Zambian President Levy Mwanawasa has been re-elected to a second term in office, the country's election authorities have declared.
There has been a second day of rioting in Lusaka
Opposition leader Michael Sata, who came second, said the election had been stolen but urged his supporters to remain calm.
There has been a second day of clashes between armed police and supporters of Mr Sata's Patriotic Front.
Mr Mwanawasa won 43% of the vote in last week's poll while Mr Sata got 29%.
The other main candidate, Haikande Hichilima, won 25% to come third.
Mr Sata acknowledged his rival's victory but said he would make life difficult for Mr Mwanawasa "inside parliament and outside parliament".
He has alleged voter fraud, saying as many as 400,000 votes appeared not to have been counted in areas where he had expected to do well.
He told the BBC there was lots of time to investigate the ballot: "Levy Mwanawasa's term of office does not come to an end until January, 2007.
"We have... three months in which we can clear all of these things and we have [a situation] where all of the presidential candidates are satisfied."
Electoral Commission President Justice Ireen Mambilima said she was investigating complaints from both the PF and Mr Hichilima's United Democratic Alliance.
Mr Mwanawasa's victory came as Patriotic Front supporters battled riot police for a second day in several districts of Lusaka.
Protesters threw stones at police who responded with teargas and by firing live ammunition into the air.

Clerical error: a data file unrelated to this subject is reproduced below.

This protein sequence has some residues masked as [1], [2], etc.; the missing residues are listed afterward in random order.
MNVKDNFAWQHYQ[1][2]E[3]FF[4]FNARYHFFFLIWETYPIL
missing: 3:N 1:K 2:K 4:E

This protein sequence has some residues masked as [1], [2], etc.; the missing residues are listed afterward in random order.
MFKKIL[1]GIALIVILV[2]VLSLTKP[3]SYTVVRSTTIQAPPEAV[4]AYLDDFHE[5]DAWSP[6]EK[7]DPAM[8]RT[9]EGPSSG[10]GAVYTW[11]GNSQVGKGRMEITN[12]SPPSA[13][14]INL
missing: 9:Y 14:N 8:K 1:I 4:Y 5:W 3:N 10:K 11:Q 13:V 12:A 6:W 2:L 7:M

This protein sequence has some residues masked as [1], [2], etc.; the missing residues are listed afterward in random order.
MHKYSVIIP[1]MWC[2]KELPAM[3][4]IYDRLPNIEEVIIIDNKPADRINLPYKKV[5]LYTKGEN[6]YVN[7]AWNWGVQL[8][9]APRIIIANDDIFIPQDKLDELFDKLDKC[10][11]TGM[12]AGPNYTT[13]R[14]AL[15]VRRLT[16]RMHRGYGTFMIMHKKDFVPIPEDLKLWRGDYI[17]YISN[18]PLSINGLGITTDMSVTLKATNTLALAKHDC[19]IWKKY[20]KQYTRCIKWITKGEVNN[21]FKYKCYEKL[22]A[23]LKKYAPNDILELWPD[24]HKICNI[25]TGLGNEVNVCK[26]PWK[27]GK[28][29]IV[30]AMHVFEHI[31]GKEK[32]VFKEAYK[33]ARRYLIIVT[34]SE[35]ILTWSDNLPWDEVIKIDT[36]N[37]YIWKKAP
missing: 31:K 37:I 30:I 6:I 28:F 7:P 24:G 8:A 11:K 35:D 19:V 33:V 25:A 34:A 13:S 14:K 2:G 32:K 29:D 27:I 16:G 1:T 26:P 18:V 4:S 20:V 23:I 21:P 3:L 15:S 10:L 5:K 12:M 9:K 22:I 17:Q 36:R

Looting of shops owned by supporters of Mr Mwanawasa's Movement for Multiparty Democracy (MMD) has been reported in parts of Lusaka.
There has also been rioting in the northern city of Kitwe, the AFP news agency reported.
President Mwanawasa has won billions of dollars in debt relief
Clashes initially broke out on Sunday in the capital Lusaka when the electoral commission announced that Mr Sata had fallen from first place to third in interim vote counts.
The violence and allegations of irregularities contrast with the voting on Thursday, which international observers praised as being generally efficient and transparent.
Mr Mwanawasa is to be sworn in on Tuesday when results from parliamentary and local elections that were held with the presidential vote are expected to be announced.
Since being originally elected in 2001, Mr Mwanawasa has been credited with raising economic growth above 5% and winning Zambia billions of dollars of debt relief.
But the economic reforms have not improved life for most of Zambia's poor, revival in the crucial copper sector has been slow and unemployment is high.
Mr Mwanawasa's election victory in 2001 was also accompanied by allegations of fraud.